What Is a Startup?
A startup is a young company founded by one or more entrepreneurs to develop a unique product or service and bring it to market. By its nature, the typical startup tends to be a shoestring operation, with initial funding from the founders or their friends and families.
- A startup is an entrepreneurial venture in search of enough financial backing to get off the ground.
- The first challenge for a startup is to prove the validity of the concept to potential lenders and investors.
- Startups are always risky propositions but potential investors have several approaches to determining their value.
One of the startup's first tasks is raising a substantial amount of money to further develop the product. To do that, they have to make a strong argument, if not a prototype, that supports their claim that their idea is truly new or a great improvement to something on the market.
Though a vast majority of startups fail, some of history's most successful entrepreneurs created startups like Microsoft (founded by Bill Gates), Ford Motors (founded by Henry Ford), and McDonald's (founded by Ray Kroc).
In the early stages, startup companies have little or no revenue coming in. They have an idea that they have to develop, test, and market. That takes considerable money, and startup owners have several potential sources to tap:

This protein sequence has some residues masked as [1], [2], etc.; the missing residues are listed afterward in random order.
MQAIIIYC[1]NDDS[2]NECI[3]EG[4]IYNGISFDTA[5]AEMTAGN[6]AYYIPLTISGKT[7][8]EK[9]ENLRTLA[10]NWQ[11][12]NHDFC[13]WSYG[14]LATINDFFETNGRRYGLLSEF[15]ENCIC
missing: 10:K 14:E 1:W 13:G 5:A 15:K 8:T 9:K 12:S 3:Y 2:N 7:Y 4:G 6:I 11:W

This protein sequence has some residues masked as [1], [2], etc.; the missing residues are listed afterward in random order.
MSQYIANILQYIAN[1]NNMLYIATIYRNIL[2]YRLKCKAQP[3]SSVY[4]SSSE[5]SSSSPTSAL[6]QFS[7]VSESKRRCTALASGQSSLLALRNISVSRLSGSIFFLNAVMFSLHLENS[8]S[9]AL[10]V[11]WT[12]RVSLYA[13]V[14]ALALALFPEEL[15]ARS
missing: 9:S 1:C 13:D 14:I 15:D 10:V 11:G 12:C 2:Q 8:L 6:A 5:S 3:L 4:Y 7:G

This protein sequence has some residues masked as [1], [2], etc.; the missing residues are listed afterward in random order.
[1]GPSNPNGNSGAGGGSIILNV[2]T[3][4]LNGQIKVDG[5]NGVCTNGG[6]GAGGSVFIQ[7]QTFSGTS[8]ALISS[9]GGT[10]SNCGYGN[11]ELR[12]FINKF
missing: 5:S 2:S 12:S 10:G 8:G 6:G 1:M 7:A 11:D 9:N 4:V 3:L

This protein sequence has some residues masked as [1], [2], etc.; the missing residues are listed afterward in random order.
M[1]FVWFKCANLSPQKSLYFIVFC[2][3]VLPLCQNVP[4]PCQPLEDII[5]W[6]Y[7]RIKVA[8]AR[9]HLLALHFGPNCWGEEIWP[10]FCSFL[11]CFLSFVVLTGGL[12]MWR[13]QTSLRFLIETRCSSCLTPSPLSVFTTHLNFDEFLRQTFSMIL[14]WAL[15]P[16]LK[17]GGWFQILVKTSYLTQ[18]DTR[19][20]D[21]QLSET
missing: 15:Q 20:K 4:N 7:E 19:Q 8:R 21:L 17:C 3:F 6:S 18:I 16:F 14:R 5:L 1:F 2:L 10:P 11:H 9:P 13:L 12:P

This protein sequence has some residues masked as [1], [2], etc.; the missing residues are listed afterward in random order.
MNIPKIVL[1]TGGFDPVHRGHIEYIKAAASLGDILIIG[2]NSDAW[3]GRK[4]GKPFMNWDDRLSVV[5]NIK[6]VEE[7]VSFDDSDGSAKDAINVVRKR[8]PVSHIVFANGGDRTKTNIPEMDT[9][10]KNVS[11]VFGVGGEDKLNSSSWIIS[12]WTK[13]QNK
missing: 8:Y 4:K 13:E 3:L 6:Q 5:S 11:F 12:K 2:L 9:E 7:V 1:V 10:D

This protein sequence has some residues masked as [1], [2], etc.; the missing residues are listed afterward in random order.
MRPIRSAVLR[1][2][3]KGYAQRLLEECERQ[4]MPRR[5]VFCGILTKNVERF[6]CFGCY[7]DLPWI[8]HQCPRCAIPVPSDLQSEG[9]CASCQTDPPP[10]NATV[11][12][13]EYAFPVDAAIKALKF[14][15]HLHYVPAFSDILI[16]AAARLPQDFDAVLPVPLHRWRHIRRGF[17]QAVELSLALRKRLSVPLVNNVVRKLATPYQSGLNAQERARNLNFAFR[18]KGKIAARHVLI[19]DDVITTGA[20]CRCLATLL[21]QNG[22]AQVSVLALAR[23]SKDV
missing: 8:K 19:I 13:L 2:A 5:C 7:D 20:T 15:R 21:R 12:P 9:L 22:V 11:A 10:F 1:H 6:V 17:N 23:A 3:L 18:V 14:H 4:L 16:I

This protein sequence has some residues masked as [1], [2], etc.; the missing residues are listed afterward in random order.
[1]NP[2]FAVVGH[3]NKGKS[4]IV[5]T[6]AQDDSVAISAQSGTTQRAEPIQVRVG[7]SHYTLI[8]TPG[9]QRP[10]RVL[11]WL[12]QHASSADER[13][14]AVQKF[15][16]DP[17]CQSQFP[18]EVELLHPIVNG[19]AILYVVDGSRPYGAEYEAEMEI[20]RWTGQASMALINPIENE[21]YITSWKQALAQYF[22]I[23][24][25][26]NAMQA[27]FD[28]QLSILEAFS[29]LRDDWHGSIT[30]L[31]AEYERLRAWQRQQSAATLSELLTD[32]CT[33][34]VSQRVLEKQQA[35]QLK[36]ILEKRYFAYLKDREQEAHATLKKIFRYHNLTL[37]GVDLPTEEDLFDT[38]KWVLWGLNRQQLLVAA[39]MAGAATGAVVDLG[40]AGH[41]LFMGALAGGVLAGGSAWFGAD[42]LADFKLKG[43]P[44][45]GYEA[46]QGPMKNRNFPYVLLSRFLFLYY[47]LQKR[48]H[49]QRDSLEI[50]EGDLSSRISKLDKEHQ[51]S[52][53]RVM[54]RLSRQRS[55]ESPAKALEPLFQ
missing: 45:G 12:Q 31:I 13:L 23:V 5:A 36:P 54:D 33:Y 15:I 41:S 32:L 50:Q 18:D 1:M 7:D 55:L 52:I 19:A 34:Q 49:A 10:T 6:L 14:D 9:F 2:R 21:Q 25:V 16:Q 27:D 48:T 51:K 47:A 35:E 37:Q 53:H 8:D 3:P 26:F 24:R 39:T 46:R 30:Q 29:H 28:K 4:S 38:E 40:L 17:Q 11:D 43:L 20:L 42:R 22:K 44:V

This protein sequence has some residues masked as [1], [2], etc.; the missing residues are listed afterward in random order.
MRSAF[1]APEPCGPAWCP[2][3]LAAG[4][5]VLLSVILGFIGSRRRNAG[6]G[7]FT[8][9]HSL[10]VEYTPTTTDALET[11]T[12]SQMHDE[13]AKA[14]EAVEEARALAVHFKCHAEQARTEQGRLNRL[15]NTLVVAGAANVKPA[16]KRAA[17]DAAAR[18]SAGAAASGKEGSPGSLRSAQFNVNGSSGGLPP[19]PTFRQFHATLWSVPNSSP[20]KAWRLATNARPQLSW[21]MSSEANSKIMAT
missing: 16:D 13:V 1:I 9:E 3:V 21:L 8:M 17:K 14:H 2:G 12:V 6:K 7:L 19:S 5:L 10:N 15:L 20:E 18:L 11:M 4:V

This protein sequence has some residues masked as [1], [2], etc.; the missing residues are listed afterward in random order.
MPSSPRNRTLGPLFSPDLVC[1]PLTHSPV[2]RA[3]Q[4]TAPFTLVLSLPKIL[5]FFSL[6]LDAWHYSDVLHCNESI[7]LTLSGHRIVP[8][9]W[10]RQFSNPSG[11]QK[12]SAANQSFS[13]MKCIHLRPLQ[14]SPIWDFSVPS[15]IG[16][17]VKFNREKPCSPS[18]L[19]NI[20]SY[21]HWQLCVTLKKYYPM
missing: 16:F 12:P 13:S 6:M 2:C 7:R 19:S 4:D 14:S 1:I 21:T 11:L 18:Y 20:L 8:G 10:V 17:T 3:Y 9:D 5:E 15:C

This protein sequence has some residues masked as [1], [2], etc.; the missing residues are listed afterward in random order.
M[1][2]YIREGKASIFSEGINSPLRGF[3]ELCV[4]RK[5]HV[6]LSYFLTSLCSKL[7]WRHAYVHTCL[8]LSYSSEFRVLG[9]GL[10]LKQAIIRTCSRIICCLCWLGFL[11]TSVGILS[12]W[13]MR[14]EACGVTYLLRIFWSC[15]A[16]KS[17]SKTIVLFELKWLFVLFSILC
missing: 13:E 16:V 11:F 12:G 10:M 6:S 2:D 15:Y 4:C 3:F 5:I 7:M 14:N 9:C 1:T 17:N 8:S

- Traditional funding sources include small business loans from banks or credit unions, government-sponsored Small Business Administration loans from local banks, and grants made by nonprofit organizations and state governments.
- So-called incubators, often associated with business schools and other nonprofits, provide mentoring, office space, and seed funding to startups.
- Venture capitalists and angel investors actively seek out promising startups to bankroll in return for a stake in the company once it gets off the ground.
Startups have no history and less profit to show. That makes investing in them risky. If an idea seems to have merit, potential investors may use any of several approaches to estimate how much money it could take to get it off the ground.
- The cost to duplicate approach looks at the expenses the company has already incurred to develop its product or service and purchase physical assets. This valuation method doesn't consider the company's future potential or intangible assets.
- The market approach considers the acquisition costs of similar companies in the recent past. This approach may be stymied if the startup idea really is unique.
- The discounted cash flow approach looks at the company's expected future cash flow. This approach is highly subjective.
- The development stage approach assigns a higher range of potential value to a startup that is more fully developed. Even if it's not profitable, a startup that has a website and can show some sales and traffic is likely to get a higher valuation than one that merely has an interesting idea.
Because startups have a high failure rate, would-be investors consider the management team's experience as well as the idea. Even angel investors don't invest money they cannot afford to lose.